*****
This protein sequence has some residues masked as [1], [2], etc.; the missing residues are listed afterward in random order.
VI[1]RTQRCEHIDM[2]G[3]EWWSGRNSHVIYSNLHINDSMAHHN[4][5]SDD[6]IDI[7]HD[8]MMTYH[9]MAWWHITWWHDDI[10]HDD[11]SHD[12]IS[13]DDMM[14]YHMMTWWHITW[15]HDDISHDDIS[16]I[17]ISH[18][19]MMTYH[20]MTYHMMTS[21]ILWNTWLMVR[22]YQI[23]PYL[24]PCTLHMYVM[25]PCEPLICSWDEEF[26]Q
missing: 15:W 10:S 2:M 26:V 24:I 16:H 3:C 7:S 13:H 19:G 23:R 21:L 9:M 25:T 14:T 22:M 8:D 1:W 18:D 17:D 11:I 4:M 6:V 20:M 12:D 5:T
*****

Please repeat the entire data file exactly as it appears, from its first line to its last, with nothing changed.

This protein sequence has some residues masked as [1], [2], etc.; the missing residues are listed afterward in random order.
VI[1]RTQRCEHIDM[2]G[3]EWWSGRNSHVIYSNLHINDSMAHHN[4][5]SDD[6]IDI[7]HD[8]MMTYH[9]MAWWHITWWHDDI[10]HDD[11]SHD[12]IS[13]DDMM[14]YHMMTWWHITW[15]HDDISHDDIS[16]I[17]ISH[18][19]MMTYH[20]MTYHMMTS[21]ILWNTWLMVR[22]YQI[23]PYL[24]PCTLHMYVM[25]PCEPLICSWDEEF[26]Q
missing: 15:W 10:S 2:M 26:V 24:I 16:H 3:C 7:S 13:H 19:G 23:R 21:L 9:M 25:T 14:T 22:M 8:D 1:W 18:D 17:D 11:I 4:M 6:V 20:M 12:D 5:T